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Tree rootfoundation problem
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<Mike Priem>
posted
Hello,

I am looking for some advice on a root problem I have.

I recently bought a home in Milwaukee, WI and there is Suger Maple planted in the back yard. I am estimating that the tree is approx. 20 years old, based on the age of the home and the size of the tree. The base of the trunk is about 24 inches in diameter. The tree is about 40' tall.

My problem is that the tree was planted about 20' from the home, dead centered on the Southern side of the house, and there are several exposed roots. Of the 6 exposed roots, one bothers me in that it is the largest and is growing directly towards the house. It's diameter is about 6-8" along the exposed portion. It goes beneath ground mabey 4' from the foundation.

Do you think that this could cause potential problems with my foundation of my house (which has a basement), if the root were to grow all the way to it? Or would it likely bend downwards when it hits the foundation?

Could/should the root be removed without causing harm to the tree itself?

The tree is quite grande, and one of my favorite features of my yard. I would hate to lose it. Thanks in advance!
 
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<Bob Wulkowicz>
posted
Reply to post by Mike Priem, on August 23, 2001 at 12:20:49:



You can find some of my opinions about the threat of tree roots here at: http://www.tree-tech.com/board/?topic=topic6&msg=403 and at http://www.tree-tech.com/board/?topic=topic6&msg=393 .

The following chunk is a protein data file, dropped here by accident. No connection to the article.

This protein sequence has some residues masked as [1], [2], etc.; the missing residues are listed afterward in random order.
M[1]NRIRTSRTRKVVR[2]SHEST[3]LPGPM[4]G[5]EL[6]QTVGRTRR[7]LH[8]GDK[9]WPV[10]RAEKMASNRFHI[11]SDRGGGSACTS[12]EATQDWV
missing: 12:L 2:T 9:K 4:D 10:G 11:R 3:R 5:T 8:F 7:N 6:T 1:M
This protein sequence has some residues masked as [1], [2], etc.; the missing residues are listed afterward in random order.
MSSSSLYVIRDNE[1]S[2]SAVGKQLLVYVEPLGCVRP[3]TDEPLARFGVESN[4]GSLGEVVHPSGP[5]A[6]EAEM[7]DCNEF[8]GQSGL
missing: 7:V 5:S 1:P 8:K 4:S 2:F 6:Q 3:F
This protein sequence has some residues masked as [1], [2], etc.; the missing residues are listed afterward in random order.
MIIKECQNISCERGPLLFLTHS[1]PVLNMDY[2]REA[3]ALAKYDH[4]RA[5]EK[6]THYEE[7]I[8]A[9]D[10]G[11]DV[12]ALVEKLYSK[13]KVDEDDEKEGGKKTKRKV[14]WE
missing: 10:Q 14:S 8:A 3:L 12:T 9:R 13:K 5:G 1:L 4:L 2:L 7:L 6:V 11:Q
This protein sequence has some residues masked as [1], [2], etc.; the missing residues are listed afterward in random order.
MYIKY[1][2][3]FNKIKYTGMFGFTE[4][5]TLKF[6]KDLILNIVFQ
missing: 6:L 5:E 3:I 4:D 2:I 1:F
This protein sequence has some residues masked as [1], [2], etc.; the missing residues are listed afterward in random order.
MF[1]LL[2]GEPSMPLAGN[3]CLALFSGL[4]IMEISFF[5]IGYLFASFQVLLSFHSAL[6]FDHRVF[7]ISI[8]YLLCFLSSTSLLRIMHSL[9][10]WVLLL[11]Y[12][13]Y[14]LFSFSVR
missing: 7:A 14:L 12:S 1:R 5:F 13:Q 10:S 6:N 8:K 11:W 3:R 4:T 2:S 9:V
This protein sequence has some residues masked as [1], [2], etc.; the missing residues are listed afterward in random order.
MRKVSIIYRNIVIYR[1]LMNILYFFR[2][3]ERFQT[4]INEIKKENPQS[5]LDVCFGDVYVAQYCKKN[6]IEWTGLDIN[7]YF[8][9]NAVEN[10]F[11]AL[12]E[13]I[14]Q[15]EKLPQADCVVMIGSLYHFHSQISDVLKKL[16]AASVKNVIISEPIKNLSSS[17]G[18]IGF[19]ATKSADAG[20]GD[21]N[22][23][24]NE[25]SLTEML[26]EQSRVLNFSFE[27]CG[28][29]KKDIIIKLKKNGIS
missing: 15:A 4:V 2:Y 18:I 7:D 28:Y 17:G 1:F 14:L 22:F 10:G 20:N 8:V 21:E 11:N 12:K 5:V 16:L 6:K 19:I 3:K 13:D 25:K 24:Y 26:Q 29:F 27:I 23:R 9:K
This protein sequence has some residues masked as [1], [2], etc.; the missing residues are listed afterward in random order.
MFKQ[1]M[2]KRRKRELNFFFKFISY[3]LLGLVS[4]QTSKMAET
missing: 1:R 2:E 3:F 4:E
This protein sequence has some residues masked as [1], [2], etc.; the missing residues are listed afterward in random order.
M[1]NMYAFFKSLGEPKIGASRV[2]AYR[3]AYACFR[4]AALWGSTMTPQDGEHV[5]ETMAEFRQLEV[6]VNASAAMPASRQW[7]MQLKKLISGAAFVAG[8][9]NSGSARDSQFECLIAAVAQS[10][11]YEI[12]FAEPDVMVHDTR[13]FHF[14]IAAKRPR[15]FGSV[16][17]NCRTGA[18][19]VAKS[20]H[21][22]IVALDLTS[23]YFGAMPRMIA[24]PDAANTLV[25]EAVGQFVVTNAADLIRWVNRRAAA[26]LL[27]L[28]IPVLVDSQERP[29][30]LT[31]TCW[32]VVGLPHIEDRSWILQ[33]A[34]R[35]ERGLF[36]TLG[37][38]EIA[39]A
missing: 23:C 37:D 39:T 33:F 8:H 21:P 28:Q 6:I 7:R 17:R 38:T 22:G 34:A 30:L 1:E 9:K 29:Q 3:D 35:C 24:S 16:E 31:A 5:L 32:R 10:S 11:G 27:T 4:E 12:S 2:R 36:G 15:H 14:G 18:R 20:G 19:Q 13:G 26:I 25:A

I say opinions as a courtesy to other people's opinions, and I wish they would spend a bit of time thinking about them before parroting the latest urban myths. You are correct in being concerned, given the volume and apparent reasonable "science" that travels along with the myths, but the threats are exaggerated to the point of absurdity in most all the cases.

If we could remove all the soil around the 6-8" diameter root you are worried about. we would see it as a major collector of smaller roots. The surface root is the size it is because of the success of its daughter roots that stem from it and in turn branch out into even smaller root divisions. The critical working parts of this subsystem are the tiny root hairs that pick up water and minerals, and have a short life span.

These are tiny, do not crack or crush concrete or foundations, and do not have the ability to create the pressures needed for such destruction. When an adventurous root tip is out exploring and meets something resistible, it stops and a lateral root blossoms to take the search in a new direction. When the roots meet your wall, they don't break it up they divert around it as best they can.

Implied in the existence of surface roots is a soil that is not hospitable; the roots would prefer to be further underground for a lot of reasons. If they could have been lower, they would have been---it's the tree's judgment that they stayed high where you find them. The soils immediately around the house were displaced and mixed for the pouring of the foundation, and so roots may be lower there if they found the soil more tolerable, but roots really don't dive except to get somewhere else. There's little down there for them.